(CNN) -- Diva Beyonce Knowles strutting her stuff in the conservative Middle East?
Looks like it. Even though not everyone is looking forward to the show.
Beyonce's worldwide, year-long "I am ..." tour, which has taken her from Canada to China since March, is due in Egypt on November 6 at the Red Sea resort of Port Ghalib.
The single show will mark Beyonce's first-ever concert in the land of pyramids. Tickets have reached $400, according to the Al Arabiya television station.
But even before she starts shaking her booty on the Egyptian stage, the scantily dressed superstar singer has created controversy.
Last week, Islamist Egyptian Member of Parliament Hamdi Hassan, part of the conservative Muslim Brotherhood, slammed the government for allowing a singer "who appears naked in her clips" to perform in Egypt, saying it was violating Sharia law. Sharia, or Islamic religious law, covers many aspects of daily life, including family, sexuality, hygiene and social issues.
"The government is trying to make people indulge in sin and licentiousness to cover up the other crimes it is committing against them," Hassan said in a parliamentary session.
Hassan accused the government of a double standard for allowing Beyonce to perform, but at the same time refusing permission to an Islamic band that sings religious songs for children.
It's not the first time a Western pop diva has run up against Egyptian conservatism.
Last year, cleric Khaled-al-Gindi slammed a 2007 Cairo performance by Colombian singer Shakira, likening her to a prostitute.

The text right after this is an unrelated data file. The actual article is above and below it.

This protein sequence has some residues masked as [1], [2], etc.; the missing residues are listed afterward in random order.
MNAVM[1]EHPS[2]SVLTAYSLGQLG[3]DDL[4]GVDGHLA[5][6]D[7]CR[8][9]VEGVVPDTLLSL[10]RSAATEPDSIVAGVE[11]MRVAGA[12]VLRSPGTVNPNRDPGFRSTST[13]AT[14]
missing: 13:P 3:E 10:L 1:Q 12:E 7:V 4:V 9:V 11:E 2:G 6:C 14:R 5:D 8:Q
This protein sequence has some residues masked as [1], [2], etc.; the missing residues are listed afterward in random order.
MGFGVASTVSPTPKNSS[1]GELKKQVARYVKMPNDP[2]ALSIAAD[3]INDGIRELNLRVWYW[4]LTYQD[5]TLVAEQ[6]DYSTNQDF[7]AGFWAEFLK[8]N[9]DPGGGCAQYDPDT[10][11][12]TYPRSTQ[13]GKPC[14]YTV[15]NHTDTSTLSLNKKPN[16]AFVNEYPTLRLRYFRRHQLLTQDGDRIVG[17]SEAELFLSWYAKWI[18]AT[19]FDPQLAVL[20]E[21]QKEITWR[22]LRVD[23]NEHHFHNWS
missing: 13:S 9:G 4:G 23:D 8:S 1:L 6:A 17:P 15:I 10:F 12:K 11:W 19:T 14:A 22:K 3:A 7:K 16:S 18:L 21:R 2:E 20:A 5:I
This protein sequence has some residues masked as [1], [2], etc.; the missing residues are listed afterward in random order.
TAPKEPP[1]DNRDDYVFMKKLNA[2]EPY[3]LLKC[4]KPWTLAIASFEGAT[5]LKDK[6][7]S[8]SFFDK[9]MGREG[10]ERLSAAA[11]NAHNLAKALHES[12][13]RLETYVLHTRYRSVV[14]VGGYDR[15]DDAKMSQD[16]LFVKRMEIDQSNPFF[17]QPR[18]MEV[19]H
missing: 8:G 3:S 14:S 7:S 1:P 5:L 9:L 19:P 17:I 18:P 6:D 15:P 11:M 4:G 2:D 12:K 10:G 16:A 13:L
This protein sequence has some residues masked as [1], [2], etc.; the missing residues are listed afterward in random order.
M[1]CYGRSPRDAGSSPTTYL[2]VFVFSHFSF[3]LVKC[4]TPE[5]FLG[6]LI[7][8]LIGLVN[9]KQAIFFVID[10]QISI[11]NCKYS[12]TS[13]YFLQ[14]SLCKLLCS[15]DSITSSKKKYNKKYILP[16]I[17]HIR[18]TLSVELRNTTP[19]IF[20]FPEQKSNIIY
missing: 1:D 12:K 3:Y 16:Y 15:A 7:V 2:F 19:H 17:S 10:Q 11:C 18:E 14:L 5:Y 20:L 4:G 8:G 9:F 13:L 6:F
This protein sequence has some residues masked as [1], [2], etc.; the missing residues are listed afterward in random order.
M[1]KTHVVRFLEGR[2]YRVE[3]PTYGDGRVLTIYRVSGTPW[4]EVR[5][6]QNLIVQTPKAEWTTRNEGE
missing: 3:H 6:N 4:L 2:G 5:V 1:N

Al Arabiya reported that organizers, seeking to avoid a similar fate for Beyonce, decided to hold her concert hundreds of miles away from Cairo at a thinly populated Red Sea resort.
Beyonce's world tour, which continues until next March, has already run afoul of conservative Islam.
She postponed her October 25 concert in Malaysia after the Pan-Malaysian Islamic Party called for the Kuala Lumpur show to be scrapped because it would promote "Western sexy performances."
Beyonce previously called off a 2007 concert in Malaysia over the country's dress code. Government rules there require female performers to cover themselves from shoulders to knees, and show no cleavage.
Instead, the singer performed in Indonesia, where rules governing stage performances by female singers are more relaxed than in Malaysia.
Other female singers like Avril Lavigne and Gwen Stefani have performed in Malaysia despite similar protests. Both singers showed little skin in their performances, however.
Beyonce is scheduled to perform in Russia, Turkey, Egypt, Greece, the UK and Ireland in November. Dates in Brazil, South Africa and South America are due before the tour ends next spring.